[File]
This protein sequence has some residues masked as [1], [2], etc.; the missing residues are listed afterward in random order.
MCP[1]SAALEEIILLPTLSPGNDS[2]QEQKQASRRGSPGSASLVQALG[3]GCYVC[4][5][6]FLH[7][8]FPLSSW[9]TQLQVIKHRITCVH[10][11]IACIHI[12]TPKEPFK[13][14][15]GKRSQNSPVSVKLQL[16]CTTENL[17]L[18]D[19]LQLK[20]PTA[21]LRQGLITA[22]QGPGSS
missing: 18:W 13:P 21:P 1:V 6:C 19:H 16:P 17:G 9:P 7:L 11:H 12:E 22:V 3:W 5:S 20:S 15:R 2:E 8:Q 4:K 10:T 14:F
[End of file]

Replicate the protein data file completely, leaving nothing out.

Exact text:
This protein sequence has some residues masked as [1], [2], etc.; the missing residues are listed afterward in random order.
MCP[1]SAALEEIILLPTLSPGNDS[2]QEQKQASRRGSPGSASLVQALG[3]GCYVC[4][5][6]FLH[7][8]FPLSSW[9]TQLQVIKHRITCVH[10][11]IACIHI[12]TPKEPFK[13][14][15]GKRSQNSPVSVKLQL[16]CTTENL[17]L[18]D[19]LQLK[20]PTA[21]LRQGLITA[22]QGPGSS
missing: 18:W 13:P 21:P 1:V 6:C 19:H 16:P 17:G 9:P 7:L 11:H 12:E 22:V 3:W 5:S 20:S 15:R 2:E 8:Q 4:K 10:T 14:F